Athens.- (ANA-MPA, GreekNewsOnline)
British nationals will be allowed into Greece during the summer regardless of whether they have been inoculated against Covid-19, Greek Tourism Minister Harry Theoharis told ITV News on Thursday, adding that even unvaccinated people will not have to self-isolate.
Theoharis said that vaccination programs and the use of rapid testing for the coronavirus will make a great difference this year in reopening the country during its high tourist season.
Britons who have not been vaccinated must still present a recent negative test before allowed in the country, he added.
Greece’s tourism minister has called on EU leaders to “move more quickly” to embrace the vaccine certificates that could allow mass travel to resume, as Athens seeks to repair a holiday industry that has been battered by the coronavirus pandemic, according to a Financial Times’ article.
“Looking at the reaction of some countries to vaccination certificate proposals, I feel there’s a lot of short sightedness. There’s more to be done now to prepare ourselves,” Harry Theocharis told the Financial Times.
“Some countries are very much preoccupied with now” he said, as northern European nations, in particular, were unwilling to look ahead and plan for an economic recovery in the summer. “We need to move more quickly.”
The introduction of vaccination passports that could allow leisure and business travellers to move between countries after being inoculated will be discussed at the EU summit that begins on Thursday.
Member states led by Greece floated the idea last month but the bloc is divided and diplomats see early adoption of the proposed system as unlikely, because of fears they will set up a discriminatory two-tier system of citizens’ travel rights, the Financial Times added.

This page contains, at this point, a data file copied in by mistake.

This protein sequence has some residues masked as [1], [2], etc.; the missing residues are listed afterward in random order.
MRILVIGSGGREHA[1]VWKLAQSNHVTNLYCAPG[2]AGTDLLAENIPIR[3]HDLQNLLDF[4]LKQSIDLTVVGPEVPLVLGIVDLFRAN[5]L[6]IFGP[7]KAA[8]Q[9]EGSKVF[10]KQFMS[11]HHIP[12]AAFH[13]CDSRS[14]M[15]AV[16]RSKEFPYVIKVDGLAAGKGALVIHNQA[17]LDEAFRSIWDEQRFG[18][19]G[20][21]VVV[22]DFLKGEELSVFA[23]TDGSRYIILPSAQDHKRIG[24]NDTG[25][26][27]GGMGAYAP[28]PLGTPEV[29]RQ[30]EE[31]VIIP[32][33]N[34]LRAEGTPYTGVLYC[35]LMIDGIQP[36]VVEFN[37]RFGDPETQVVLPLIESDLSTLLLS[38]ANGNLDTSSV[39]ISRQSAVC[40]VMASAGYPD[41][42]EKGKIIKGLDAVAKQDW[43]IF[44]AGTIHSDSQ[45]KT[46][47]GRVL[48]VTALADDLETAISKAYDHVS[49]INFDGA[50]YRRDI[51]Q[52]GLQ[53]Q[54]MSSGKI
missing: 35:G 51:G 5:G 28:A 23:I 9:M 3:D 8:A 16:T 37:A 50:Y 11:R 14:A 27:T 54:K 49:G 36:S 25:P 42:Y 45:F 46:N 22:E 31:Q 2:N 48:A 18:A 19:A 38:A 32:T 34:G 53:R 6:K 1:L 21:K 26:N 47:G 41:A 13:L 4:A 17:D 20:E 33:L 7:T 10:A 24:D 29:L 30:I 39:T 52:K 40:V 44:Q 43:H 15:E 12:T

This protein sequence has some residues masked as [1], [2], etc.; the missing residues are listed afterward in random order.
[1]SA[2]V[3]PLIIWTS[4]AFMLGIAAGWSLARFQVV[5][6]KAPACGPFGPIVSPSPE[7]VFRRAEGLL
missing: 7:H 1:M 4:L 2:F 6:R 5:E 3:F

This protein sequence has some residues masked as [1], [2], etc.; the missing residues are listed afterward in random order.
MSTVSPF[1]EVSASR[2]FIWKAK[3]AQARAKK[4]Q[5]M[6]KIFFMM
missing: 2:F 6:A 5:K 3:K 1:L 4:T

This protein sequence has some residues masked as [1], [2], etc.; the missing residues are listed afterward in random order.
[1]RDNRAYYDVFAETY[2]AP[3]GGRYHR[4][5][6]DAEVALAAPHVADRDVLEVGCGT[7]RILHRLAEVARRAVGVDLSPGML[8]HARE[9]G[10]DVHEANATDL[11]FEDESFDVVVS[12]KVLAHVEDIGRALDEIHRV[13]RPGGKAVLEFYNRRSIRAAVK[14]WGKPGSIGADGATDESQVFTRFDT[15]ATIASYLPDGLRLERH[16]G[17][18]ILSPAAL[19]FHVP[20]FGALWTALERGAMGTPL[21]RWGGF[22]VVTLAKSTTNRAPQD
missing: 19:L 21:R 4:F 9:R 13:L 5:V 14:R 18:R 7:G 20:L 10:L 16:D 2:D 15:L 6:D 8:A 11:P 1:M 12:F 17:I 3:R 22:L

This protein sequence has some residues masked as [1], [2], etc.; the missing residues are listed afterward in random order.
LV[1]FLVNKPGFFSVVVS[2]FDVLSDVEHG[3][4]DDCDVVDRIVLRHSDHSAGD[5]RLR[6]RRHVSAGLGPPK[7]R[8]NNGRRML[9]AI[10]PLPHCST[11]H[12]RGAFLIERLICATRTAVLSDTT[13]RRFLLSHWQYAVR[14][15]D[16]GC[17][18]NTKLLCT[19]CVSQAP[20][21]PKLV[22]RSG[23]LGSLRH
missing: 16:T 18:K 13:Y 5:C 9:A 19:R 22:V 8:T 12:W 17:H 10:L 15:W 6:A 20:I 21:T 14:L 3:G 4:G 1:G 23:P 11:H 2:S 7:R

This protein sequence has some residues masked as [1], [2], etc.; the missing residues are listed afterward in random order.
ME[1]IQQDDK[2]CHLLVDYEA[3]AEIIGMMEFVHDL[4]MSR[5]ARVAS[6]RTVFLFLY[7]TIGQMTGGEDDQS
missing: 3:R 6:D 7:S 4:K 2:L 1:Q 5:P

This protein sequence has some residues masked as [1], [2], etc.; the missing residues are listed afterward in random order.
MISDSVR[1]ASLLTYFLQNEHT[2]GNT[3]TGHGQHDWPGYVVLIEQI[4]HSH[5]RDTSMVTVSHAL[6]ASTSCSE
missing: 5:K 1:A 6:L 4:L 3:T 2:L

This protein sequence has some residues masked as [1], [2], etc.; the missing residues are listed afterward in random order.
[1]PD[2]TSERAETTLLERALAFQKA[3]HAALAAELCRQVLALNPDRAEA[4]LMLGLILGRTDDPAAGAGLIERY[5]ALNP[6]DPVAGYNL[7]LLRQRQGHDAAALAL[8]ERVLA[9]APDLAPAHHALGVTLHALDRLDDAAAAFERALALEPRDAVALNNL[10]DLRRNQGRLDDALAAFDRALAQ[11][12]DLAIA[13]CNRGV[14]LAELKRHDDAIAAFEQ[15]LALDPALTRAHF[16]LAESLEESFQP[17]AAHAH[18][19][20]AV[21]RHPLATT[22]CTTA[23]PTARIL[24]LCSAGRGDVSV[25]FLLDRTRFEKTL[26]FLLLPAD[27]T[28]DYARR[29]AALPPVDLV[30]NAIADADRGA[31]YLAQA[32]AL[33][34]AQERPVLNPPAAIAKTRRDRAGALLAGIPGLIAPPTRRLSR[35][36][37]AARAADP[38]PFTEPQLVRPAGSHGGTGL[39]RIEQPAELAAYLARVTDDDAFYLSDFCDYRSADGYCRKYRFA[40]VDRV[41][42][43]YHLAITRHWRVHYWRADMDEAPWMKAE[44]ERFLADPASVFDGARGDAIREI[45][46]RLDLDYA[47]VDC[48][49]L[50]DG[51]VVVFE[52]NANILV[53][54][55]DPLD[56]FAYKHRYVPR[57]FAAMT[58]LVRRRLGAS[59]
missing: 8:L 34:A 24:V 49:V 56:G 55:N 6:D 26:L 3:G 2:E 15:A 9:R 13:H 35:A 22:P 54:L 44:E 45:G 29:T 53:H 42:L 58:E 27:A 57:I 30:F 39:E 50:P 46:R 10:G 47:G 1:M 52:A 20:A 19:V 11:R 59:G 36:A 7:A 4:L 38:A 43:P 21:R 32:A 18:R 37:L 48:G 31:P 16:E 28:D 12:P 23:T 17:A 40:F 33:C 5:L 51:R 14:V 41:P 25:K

Tourism is vital to Greece, accounting for about a fifth of GDP and employment, according to the Greek Tourism Confederation. Despite a partial reopening last summer, the restrictions on international travel wiped 4 per cent from Greece’s GDP, UN estimates suggest, as hotel and accommodation revenues slumped by two-thirds.
The Greek sector is almost entirely reliant on international tourism with the domestic population too small and still too financially constrained following the country’s 2008 debt crisis to make up for a fall in external visitors, according to the Financial times.
Prime Minister Kyriakos Mitsotakis expressed hope that the tourist season in 2021 “will be much better than last year”, in an interview with the German newspaper “Süddeutsche Zeitung” published on Thursday.
“Our goal is to reach at least 50 pct of the 2019 levels,” he pointed out, expressing the belief that the vaccination campaign in Greece, named operation ‘Eleftheria’, will ensure that by May all citizens over the age of 60 but also all those with underlying diseases will have been vaccinated,” he stated.
Shortly before the teleconference of the leaders of the European Union, Süddeutsche Zeitung noted that “the Greek Prime Minister seeks to facilitate travel to the EU,” while especially highlighting Mitsotakis’ initiative for the introduction of a standard EU-wide vaccination certificate for travel within the EU.
Asked how Greece would use the money from the EU Recovery Fund, the prime minister pointed out that such a possibility happened only once per generation. He also expressed his determination to transform the Greek economy with an emphasis on digitisation, increased investment and a shift to green energy, including phasing out lignite by 2028.
TAKE BIG LOSSES
Athens, despite the problems created by the pandemic, continues to show resilience as a travel destination and to charm and win over its visitors, a survey by GBR Consulting showed on Tuesday. The survey was presented online during the 50th annual general assembly of the members of the Athens-Attica-Saronic Hoteliers Union. The survey also showed a sharp drop in Athens hotels’ revenue, totaling 720 million euros.
The survey showed that Greece was promoted as a safe destination in 2020 amid the coronavirus pandemic, something verified by tourists themselves, as around 43 pct of tourists in Athens said they chose the city because they considered it to be a safe destination (the percentage among tourists aged 18-25 was 60 pct). The pandemic did not have any effect on spending in the city, which was around 115 euros per day per person, unchanged from 2018 and 2019.
GBR Consulting said that tourist demand remained at very low levels and as a result a significant number of hotels remained closed in Athens. September recorded the highest percentage of rooms in operation (78 pct) with only 56 pct in December. The overall occupancy rate in 2020 was 19.7 pct and losses exceeded 700 million euros.